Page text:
My Polenta Bread

Posted on March 5, 2011


I would like to introduce you to my new favourite bread.

It’s a recipe that I have been testing and refining for a while until I unleashed it on you.

I am happy with my no-knead bread, that I still make regularly, but a really crusty loaf is not suitable for everything.

Plus you have to start to make it the day before you need it, and my time machine is currently out of action.

What this loaf gives you is a light, even textured, superbly flavoured bread with a ‘not too crusty’ crust that’s good for toast or sandwiches and lasts for several days.

The dough also makes excellent pizza, doughballs and breadsticks and you can refrigerate half the dough to use next day.

It couldn’t do more if it tried really.

This bread dough is basically what you would find on the back of the bread flour or yeast packet, but with a few extras added to the water.

The polenta adds texture, moisture and flavour, the butter and egg give richness and a soft crumb.

Well, I think that’s what they do anyway.

If you fancy proving me wrong here are my instructions:


  • 500g White Flour (I usually use half bread flour/half plain flour)
  • 15 fl oz Water (plus an extra splash of water or oil)
  • 50g Butter
  • 50g Polenta
  • 1tsp salt
  • 1 egg yolk
  • 1 7g sachet of easybake yeast

I find this sticky dough is easier and better made in the Kenwood with a dough hook rather than by hand.

Bring 15 fl oz of water to the boil in a non stick saucepan, then sprinkle in 2 large tablespoons of quick cook polenta. You don’t need to take any notice of what the packet says with regards to stirring in one direction and adding as an ‘even stream’, just stir it regularly and simmer it for 8-10 minutes when it should thicken into a custard like mixture.

Take it off the heat and stir in 1 teaspoon of salt and add 2 tablespoons of butter. Put it on the windowsill to cool for a few minutes whilst you put 500g of strong white bread flour into your food mixer. Pour in a 7g sachet of dry yeast and mix through well.

When the polenta has cooled to lukewarm stir in an egg yolk, or a whole egg if you feel crazy. Then pour this gloopy golden liquid into the flour and yeast and let the mixer do its thing. If after a couple of minutes it’s not come together into a doughy ball you can add an extra splash of water or olive oil. All flours are different so sometimes you need to be ‘flexible’ with quantities. Don’t be afraid of a wet dough, it will make the bread rise better and it will firm up as it proves.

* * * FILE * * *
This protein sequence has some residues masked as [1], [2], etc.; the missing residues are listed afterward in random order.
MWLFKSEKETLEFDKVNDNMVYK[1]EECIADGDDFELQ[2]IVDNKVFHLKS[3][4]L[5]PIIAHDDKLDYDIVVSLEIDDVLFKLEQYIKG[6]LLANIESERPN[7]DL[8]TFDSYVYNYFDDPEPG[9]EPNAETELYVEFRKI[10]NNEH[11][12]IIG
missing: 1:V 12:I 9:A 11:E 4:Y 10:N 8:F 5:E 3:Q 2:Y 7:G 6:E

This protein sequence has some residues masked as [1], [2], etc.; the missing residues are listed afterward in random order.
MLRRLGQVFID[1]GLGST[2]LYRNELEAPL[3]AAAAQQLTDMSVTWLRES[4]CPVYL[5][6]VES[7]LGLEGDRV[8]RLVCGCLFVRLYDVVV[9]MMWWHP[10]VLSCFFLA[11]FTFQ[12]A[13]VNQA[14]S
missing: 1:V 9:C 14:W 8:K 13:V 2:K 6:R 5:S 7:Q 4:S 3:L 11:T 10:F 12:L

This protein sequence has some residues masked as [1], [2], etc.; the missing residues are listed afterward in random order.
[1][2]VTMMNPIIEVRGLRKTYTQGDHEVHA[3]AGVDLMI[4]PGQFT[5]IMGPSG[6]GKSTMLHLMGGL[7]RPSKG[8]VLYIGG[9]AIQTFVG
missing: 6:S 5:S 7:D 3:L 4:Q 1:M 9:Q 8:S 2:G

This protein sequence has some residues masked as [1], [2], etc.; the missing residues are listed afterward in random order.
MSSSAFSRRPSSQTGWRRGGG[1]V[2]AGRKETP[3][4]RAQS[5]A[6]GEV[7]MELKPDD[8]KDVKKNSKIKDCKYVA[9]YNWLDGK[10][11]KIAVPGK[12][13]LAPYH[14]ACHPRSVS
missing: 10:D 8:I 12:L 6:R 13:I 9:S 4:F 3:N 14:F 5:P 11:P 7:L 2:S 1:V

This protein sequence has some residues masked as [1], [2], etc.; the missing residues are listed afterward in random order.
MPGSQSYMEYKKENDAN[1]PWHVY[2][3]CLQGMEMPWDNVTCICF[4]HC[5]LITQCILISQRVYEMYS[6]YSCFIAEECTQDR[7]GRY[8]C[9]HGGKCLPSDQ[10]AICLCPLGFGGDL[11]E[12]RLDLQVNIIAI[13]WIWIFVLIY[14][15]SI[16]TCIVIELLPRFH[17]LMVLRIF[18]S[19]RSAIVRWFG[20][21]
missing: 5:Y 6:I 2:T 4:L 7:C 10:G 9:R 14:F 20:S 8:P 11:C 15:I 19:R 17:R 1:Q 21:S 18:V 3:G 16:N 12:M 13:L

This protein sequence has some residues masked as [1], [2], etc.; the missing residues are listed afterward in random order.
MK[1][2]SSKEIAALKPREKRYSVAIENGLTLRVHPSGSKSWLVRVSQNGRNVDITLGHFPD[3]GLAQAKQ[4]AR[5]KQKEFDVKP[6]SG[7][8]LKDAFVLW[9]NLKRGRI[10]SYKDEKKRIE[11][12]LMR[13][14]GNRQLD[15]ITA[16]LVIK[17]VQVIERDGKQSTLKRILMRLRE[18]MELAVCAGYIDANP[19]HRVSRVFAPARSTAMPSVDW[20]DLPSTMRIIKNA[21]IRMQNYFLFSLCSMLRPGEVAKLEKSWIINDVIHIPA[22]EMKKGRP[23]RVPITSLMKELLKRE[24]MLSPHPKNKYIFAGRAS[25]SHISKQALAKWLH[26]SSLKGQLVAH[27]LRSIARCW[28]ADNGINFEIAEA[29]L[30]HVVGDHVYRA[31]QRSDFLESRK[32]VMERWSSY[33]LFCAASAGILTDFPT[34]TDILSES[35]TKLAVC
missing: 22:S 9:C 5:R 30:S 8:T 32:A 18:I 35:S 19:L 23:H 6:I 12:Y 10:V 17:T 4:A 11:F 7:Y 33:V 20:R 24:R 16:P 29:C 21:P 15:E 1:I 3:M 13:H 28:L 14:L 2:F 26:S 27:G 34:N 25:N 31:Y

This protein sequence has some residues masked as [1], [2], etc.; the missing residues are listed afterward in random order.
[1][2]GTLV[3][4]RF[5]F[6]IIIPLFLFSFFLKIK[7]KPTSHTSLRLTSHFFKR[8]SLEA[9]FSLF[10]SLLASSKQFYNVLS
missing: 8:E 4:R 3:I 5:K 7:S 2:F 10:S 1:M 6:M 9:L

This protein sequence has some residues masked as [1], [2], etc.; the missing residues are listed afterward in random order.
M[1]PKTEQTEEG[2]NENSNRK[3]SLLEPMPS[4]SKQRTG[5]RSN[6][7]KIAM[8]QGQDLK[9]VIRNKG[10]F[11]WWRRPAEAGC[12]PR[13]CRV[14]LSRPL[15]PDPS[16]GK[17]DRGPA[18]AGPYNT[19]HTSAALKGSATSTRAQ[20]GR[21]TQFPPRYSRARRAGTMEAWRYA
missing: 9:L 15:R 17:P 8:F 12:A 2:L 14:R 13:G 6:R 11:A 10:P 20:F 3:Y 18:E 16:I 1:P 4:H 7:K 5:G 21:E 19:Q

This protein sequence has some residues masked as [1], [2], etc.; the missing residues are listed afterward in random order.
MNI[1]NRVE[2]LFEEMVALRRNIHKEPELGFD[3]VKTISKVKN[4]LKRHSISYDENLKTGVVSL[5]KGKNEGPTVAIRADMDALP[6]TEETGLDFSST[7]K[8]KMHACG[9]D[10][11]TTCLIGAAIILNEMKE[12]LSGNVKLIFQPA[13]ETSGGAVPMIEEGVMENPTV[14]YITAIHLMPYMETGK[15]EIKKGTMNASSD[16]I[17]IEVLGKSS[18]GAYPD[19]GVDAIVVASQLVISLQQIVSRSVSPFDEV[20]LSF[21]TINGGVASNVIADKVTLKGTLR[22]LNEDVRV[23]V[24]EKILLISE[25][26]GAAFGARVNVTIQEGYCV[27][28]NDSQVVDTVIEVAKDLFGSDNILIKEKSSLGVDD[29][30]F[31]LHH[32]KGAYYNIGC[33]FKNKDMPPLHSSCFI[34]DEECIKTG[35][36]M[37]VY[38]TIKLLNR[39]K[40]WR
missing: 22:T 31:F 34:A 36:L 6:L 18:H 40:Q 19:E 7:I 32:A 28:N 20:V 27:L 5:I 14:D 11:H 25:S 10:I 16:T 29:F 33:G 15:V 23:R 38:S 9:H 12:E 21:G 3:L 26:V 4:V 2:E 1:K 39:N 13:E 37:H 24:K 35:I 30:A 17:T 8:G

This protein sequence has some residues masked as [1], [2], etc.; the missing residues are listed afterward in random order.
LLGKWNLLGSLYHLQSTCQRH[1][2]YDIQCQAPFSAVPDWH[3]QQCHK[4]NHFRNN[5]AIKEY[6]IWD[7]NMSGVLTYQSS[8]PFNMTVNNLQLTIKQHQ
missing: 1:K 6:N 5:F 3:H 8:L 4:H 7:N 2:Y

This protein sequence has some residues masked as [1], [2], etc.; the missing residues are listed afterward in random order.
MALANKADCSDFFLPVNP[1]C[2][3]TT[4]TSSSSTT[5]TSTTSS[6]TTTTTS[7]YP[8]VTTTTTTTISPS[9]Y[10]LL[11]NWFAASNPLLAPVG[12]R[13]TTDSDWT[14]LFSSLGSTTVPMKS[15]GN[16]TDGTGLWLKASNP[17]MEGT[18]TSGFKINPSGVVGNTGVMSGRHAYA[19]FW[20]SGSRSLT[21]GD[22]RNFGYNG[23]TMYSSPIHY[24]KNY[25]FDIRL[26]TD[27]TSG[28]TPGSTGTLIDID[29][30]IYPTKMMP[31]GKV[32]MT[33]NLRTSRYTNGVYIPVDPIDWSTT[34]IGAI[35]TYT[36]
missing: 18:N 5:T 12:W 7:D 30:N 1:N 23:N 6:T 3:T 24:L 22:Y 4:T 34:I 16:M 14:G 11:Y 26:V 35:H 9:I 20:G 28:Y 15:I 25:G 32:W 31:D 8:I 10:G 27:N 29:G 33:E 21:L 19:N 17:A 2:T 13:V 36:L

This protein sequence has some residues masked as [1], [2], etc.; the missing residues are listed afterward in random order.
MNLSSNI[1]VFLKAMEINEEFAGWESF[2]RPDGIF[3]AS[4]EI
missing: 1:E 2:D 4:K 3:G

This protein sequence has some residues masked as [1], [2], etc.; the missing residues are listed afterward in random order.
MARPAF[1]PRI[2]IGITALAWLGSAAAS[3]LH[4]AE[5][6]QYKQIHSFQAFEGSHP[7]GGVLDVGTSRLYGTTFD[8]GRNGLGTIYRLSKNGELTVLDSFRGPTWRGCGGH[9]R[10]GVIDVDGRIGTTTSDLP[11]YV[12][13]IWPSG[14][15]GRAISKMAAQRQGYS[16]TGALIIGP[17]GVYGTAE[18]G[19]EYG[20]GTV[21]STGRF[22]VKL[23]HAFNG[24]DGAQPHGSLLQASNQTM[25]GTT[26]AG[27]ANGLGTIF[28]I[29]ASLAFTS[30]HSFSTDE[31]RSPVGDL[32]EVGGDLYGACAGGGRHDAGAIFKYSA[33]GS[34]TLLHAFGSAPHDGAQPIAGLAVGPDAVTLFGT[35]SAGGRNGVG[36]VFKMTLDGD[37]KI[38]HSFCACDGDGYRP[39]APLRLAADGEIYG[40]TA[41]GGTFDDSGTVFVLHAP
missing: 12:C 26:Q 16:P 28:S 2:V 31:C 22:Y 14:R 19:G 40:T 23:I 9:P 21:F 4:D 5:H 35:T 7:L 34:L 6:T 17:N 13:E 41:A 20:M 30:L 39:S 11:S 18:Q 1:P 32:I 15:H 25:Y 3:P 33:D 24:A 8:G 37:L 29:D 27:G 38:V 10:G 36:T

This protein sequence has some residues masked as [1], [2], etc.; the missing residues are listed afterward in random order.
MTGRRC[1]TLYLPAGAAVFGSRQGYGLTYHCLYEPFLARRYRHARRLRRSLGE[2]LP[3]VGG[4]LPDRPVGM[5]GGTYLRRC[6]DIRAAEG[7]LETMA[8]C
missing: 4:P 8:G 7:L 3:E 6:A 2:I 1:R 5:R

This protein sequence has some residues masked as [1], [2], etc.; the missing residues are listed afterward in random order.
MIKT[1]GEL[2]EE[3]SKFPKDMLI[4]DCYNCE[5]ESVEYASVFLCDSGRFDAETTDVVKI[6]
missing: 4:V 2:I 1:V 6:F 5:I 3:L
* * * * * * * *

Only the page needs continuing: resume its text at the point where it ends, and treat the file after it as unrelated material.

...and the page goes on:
Allow the dough to mix for a good 6-8 minutes. I then put a plate or cling film on top of the mixer bowl to keep it warm and moist and let it rise for as long as it needs. Sometimes in a warm kitchen an hour is enough, but at the moment, in the bleak midwinter, it’s taking up to 2-3 hours to fully prove. I have just discovered that I can put the Kenwood mixer bowl in the bottom of the recently emptied, warm dishwasher and it makes the dough rise beautifully. I also often sit it by the radiator as I know that it will be a good light loaf if the dough rises up to the top of the mixer bowl and touches the plate.

Knock it back down and then do with it what you will.

1 Large Loaf

You can make a large loaf out of all of the dough. Shape it or put it in a 2lb bread tin and allow to rise for half an hour. Brush with egg or milk and bake at 200 degrees C for 20 minutes then turn it down to 180 degrees for an extra 15-20 minutes until it sounds hollow when tapped on the bottom.

Medium Loaf plus nibbles

I often cut one third of the dough off to turn into bread twists, sticks or dough balls for ‘happy hour’. Then I turn the other 2/3rds into either a tin loaf or something more freestyle (like the one in the top photo) that I brush with egg or milk. I always let the shaped dough rise for another half hour or so before I bake it. Bake at 200 for 20 minutes then I turn down to 180 degrees for an extra 10-15 minutes until it sounds hollow when tapped on the bottom.

Bread sticks and dough balls take 8-10 minutes in a hot oven and are good for after school snacks or with a glass of something cheeky. To make twisty bread sticks roll out cigar sized pieces of bread, then cut them down the middle leaving 1 cm still attached at the top, rest your knife across the uncut portion to weigh it down, then pull and twist the two halves together. Brush with egg or milk and sprinkle with sesame seeds or more polenta.

1 Small Loaf and 1 Pizza

Another great way to use the dough is to take half of the mix and make a 1lb loaf, it works well in a loaf tin if you like that sort of thing, wrap the other half in cling film and use it next day to make a baking sheet sized pizza base. Take it out of the fridge half an hour before you need it then roll it out as flat as you can. Sprinkle dry polenta liberally on the baking tray for extra crunch. It really does make a fabulous authentic tasting pizza and I like the fact that you get 2 nights of great bread products with only one bit of effort. Cook your topped pizza for 20 minutes at 200.